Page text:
Since the Darien Library's new building opened five years ago, more than 1,800 librarians have traveled from across the country to learn more about its success -- primarily in the children's room.
Libraries are meticulously organized through the Dewey Decimal System. Each book has a place and is arranged in alphabetical order, a system that works for young adult and adult books. Usually, readers are searching for a particular author rather than subject matter.
That's not the case for children.
When the new facility was built at 1441 Post Road, the children's library was reorganized by subject rather than author, making it easier for parents and children to find books about a particular topic.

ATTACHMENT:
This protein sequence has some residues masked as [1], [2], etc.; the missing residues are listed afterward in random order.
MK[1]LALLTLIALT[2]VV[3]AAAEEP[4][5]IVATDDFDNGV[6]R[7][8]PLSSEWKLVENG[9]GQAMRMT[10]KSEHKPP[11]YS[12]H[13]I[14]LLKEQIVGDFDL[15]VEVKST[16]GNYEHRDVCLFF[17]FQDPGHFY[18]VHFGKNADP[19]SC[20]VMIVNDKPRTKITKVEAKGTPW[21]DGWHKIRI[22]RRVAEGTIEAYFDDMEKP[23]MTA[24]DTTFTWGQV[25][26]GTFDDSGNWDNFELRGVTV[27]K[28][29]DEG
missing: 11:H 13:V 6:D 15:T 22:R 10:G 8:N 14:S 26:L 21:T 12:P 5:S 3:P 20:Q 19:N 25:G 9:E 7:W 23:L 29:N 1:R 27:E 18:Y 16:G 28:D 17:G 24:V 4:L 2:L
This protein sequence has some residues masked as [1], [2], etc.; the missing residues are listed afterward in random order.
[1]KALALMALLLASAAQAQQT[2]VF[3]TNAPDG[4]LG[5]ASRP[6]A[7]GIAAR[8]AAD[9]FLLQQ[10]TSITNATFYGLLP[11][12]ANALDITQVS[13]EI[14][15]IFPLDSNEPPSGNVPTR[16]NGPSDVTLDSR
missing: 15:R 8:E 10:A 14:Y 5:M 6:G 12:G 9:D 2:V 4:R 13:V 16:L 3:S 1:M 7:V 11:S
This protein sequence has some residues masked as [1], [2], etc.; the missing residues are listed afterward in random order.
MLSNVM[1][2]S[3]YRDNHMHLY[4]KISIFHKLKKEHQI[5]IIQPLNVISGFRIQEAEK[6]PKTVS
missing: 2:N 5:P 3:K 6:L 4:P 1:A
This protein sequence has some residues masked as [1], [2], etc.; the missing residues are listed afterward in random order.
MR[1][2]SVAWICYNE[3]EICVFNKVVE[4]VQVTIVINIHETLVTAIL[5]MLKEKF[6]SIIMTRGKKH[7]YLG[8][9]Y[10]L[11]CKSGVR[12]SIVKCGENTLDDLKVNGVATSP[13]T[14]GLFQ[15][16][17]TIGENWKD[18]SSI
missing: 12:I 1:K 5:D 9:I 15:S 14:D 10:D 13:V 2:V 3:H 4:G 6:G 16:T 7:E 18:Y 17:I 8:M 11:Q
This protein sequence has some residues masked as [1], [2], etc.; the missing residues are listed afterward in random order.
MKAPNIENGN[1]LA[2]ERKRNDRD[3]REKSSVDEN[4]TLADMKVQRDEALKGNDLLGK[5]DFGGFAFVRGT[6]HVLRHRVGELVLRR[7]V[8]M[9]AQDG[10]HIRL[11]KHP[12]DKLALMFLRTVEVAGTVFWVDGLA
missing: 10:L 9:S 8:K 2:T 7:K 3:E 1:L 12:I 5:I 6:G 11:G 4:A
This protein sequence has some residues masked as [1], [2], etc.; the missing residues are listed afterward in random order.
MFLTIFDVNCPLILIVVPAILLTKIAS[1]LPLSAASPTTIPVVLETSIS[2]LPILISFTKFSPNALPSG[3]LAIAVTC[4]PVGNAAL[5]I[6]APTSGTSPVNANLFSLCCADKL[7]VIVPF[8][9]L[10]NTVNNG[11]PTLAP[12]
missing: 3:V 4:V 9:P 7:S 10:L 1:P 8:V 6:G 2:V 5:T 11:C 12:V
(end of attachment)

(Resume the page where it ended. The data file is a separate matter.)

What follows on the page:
The result was a 400 percent increase in children's book circulation following the opening of the library's new location, former library director Louise Berry said.
"This was seen as groundbreaking," Library Journal editor-in-chief Rebecca Miller said. "It taught a lot of people about how the library could be used. They had the insight to say there could be a better way to do this and then ask what is our mission and what's the barrier."
Library Director Alan Gray recalls seeing a grandfather and his grandson enter the children's library. The little boy led his grandfather by the hand to the section of books he wanted.
The subjects are also color-coordinated, allowing children to be able to navigate the section on their own.